Sheridan C.,University of Mons |
Baele J.M.,University of Mons |
Kushmaro A.,Ben - Gurion University of the Negev |
Kushmaro A.,Nanyang Technological University |
And 3 more authors.
Marine Environmental Research | Year: 2014
Terrestrial runoff and sedimentation have been implicated in a variety of impacts on scleractinian corals. However, despite accumulating evidence, little work has been done to investigate their influence on coral disease development. This study examined the role that river runoff and the associated sedimentation could play in affecting the prevalence of the coral disease "white syndrome" in SW Madagascar. Corals from reefs affected by river discharge and terrestrial sediments were more affected by white syndrome than reefs located far from any source of terrestrial runoff. Terrestrial runoff-affected reefs also displayed a wider diversity of coral species affected by this disease. While much evidence has been pointing in the direction of indirect effects of such runoff on coral disease development, our data corroborates earlier suggestions that pathogens are present within the sediments. As such, sediments released on reefs through river discharge could act as reservoirs of coral pathogens. © 2014 Elsevier Ltd.
Caulier G.,University of Mons |
Lepoint G.,University of Liège |
Van Nedervelde F.,Free University of Brussels |
Eeckhaut I.,University of Mons |
Eeckhaut I.,Polyaquaculture Research Unit
Symbiosis | Year: 2014
The present paper characterizes, for the first time, the diet of the Harlequin crab Lissocarcinus orbicularis, an obligate symbiotic crab that associates with sea cucumbers (holothuroids) belonging to the genera Thelenota, Bohadschia and Holothuria. These tropical holothuroids host a rich symbiotic community in the Indo-West Pacific Ocean of which the Harlequin crab is the best known. The diet of L. orbicularis was characterized by analyzing the microscopic, molecular and isotopic signatures obtained from its gastric content. The presence of sea cucumber ossicles in the gastric mills of the crabs suggests that symbionts eat the superficial integument of their host and this was supported by the fact that Holothuroid DNA was detected in the stomach of L. orbicularis after DGGE and sequencing of the 18S rDNA gene. The stable isotopic δ13C and δ15N values of crab tissues were compared with diverse potential food sources including three holothuroids, three algae, one sea grass as well as the organic matter contained in the water column, in the sediment, and the second most abundant symbiont, the polychaete Gastrolepidia clavigera. The low δ15N values of crabs suggests that the crabs do not exclusively feed on sea cucumber tissue but assimilate diverse food sources such as sea grasses and organic matter contained in sediment that have similar δ13C values. There were no differences between the feeding of males and females but there was a positive correlation between the carapace length and the stable isotopic values indicating a shift of the food source as crabs grow larger. © 2014 Springer Science+Business Media Dordrecht.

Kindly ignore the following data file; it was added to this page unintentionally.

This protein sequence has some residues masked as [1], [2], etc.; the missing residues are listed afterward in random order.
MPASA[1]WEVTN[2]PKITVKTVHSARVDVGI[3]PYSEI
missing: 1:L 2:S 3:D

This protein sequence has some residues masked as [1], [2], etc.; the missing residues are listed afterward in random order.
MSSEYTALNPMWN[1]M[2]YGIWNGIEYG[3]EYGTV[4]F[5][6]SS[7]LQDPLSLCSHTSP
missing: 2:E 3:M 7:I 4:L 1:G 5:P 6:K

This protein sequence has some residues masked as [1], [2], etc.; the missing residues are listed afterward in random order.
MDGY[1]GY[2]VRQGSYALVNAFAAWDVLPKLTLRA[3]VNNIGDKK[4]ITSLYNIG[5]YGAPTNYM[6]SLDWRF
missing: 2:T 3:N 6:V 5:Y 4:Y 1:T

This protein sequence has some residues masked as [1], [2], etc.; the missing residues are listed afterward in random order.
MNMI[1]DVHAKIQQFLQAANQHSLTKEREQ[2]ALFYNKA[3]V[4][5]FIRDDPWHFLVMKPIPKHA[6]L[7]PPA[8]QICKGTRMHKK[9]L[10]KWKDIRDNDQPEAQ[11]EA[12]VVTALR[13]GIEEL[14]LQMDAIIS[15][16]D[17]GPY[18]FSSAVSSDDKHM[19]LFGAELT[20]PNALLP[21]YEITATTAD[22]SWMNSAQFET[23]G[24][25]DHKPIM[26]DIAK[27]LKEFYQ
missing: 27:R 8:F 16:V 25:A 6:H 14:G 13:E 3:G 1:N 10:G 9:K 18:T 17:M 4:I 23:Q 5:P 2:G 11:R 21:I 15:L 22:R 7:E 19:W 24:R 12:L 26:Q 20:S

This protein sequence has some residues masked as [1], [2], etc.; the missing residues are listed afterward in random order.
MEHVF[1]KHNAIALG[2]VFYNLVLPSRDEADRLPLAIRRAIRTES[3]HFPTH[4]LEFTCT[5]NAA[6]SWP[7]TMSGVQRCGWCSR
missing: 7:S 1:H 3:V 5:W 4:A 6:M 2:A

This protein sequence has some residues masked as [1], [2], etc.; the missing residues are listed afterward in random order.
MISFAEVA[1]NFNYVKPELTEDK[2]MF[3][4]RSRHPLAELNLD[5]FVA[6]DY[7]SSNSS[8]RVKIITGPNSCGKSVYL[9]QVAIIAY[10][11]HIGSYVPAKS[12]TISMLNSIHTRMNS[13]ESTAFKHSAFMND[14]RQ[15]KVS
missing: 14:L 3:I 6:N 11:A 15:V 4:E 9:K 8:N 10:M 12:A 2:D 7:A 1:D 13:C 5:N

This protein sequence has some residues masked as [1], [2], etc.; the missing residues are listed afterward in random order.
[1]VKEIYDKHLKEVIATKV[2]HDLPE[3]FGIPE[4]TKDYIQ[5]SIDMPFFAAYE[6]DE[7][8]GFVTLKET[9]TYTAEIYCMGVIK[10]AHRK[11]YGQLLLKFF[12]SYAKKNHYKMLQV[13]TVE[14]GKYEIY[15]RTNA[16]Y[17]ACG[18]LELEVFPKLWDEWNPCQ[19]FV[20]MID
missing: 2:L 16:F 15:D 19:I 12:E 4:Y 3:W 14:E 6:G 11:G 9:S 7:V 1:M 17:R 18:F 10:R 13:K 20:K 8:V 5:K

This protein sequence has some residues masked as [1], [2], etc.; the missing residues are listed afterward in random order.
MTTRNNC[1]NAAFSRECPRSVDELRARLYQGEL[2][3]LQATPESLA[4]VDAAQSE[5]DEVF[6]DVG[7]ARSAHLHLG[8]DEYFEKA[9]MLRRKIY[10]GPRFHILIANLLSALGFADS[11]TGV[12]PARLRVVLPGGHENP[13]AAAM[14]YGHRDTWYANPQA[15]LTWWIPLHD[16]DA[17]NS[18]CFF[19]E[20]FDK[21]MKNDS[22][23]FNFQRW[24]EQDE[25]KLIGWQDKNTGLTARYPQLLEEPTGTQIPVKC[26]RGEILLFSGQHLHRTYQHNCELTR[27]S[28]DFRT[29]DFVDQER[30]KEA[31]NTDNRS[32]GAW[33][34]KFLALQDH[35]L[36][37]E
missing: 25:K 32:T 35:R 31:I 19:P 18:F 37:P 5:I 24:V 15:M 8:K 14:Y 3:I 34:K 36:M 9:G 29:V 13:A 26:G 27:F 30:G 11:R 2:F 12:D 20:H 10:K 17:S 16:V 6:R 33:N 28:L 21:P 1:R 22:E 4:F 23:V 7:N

Sheridan C.,University of Mons |
Grosjean P.,University of Mons |
Leblud J.,University of Mons |
Palmer C.V.,University of Plymouth |
And 4 more authors.
Coral Reefs | Year: 2014
High sedimentation rates have been linked to reduced coral health within multiple systems; however, whether this is a direct result of compromised coral immunity has not been previously investigated. The potential effects of sedimentation on immunity of the hard coral Montipora patula were examined by comparing physiological responses of coral fragments inoculated with sterilized marine sediments and those under control conditions. Sediments were collected from terrestrial runoff-affected reefs in SW Madagascar and applied cyclically for a total of 24 h at a rate observed during precipitation-induced sedimentation events. Coral health was determined 24 h after the onset of the sedimentation stress through measuring metabolic proxies of O2 budget and lipid ratios. Immune response of the melanin synthesis pathway was measured by quantifying phenoloxidase activity and melanin deposits. Sedimentation induced both immune and metabolic responses in M. patula. Both phenoloxidase activity and melanin deposition were significantly higher in the sediment treatment compared to controls, indicating an induced immune response. Sediment-treated corals also showed a tendency towards increased respiration (during the night) and decreased photosynthesis (during the day) and a significant depletion of energy reserves as compared to controls. These data highlight that short-term (24 h) sedimentation, free of live microorganisms, compromises the health of M. patula. The energetically costly immune response, potentially elicited by residual endotoxins and other inflammatory particles associated with the sterile sediments, likely contributes to the energy depletion. Overall, exposure to sedimentation adversely affects coral health and continued exposure may lead to resource depletion and an increased susceptibility to disease. © 2014, Springer-Verlag Berlin Heidelberg.